On Sevenfive, Chicago quintet Gaudete Brass explores the influence of composer John Corigliano | Concert Preview | Chicago Reader

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On Sevenfive, Chicago quintet Gaudete Brass explores the influence of composer John Corigliano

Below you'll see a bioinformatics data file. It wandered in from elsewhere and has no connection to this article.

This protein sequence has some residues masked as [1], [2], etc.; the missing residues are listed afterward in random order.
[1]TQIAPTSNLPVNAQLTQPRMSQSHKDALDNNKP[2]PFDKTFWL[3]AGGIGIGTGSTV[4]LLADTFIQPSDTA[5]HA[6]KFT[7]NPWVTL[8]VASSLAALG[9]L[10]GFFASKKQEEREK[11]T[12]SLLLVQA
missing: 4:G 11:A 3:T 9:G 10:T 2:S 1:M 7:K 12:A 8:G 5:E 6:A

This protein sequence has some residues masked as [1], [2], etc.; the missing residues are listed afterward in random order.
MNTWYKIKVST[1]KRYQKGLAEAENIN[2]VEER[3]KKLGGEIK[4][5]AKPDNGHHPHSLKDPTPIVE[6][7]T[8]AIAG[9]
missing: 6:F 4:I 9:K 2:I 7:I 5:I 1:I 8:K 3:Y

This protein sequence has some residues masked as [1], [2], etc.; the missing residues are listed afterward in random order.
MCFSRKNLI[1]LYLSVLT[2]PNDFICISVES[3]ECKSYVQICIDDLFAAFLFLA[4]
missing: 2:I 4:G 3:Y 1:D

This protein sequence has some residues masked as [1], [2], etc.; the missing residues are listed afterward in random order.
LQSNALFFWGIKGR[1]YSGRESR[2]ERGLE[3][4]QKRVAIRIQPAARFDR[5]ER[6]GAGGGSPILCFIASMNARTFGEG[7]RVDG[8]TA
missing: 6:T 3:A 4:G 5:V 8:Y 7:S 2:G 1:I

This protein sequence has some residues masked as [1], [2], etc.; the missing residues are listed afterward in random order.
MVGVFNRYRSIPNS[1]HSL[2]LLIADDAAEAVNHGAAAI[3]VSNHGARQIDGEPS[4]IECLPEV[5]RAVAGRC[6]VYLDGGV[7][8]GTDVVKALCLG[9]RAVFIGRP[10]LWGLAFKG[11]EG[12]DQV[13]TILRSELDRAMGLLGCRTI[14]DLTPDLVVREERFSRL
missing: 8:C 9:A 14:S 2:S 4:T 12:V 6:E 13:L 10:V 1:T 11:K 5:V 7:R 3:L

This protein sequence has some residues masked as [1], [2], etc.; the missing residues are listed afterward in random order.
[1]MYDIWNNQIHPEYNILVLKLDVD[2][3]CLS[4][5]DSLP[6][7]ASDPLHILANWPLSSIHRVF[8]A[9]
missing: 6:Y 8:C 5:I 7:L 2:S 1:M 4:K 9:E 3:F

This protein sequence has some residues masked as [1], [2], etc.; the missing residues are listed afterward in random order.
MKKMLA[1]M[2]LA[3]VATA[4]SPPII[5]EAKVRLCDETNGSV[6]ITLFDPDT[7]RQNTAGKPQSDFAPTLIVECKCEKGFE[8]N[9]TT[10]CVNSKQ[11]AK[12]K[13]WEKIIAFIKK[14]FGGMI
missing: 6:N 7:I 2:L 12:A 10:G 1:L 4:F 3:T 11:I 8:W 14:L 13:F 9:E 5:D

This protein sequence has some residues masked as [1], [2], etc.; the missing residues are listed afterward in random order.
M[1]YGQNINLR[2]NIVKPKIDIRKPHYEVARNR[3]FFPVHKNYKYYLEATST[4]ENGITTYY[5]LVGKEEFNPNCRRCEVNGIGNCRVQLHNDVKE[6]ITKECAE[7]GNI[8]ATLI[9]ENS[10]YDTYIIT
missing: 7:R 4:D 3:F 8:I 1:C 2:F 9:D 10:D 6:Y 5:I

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In 2013, Chicago chamber quintet Gaudete Brass were invited to play in a celebration for the 75th birthday of the American classical composer John Corigliano. His writing for their particular instrumentation, though, numbered exactly two brief works. So the ensemble commissioned a number of Corigliano’s disciples to create original music reflecting his influence, which they’ve compiled on their new album, Sevenfive: The John Corigliano Effect (Cedille). The record includes the first recordings of Corigliano’s “Antiphon” and “Fanfares to Music,” both for double quintets, but the real coup is the lineage it traces between Corigliano and his musical progeny—whether it’s the way Jonathan Newman’s four-movement “Prayers of Steel,” inspired by the poetry of Carl Sandburg, collides early jazz rhythms with muscular patterns that evoke Chicago skyscrapers, or the way Jeremy Howard Beck’s twitchy “Roar” generates tension with a relentless series of staccato stabs. Some of the pieces veer toward brass-ensemble cliches, like jaunty rhythms that recall a Copland-esque vision of America, but the ensemble deliver all the material with precision, energy, and snap. At the second annual Thirsty Ears Classical Music Street Festival, Gaudete Brass will perform Joan Tower’s 2006 “Copperwave” and the five-movement “Legends of Olympus,” a work written for the group by Chicago composer Stacy Garrop.   v

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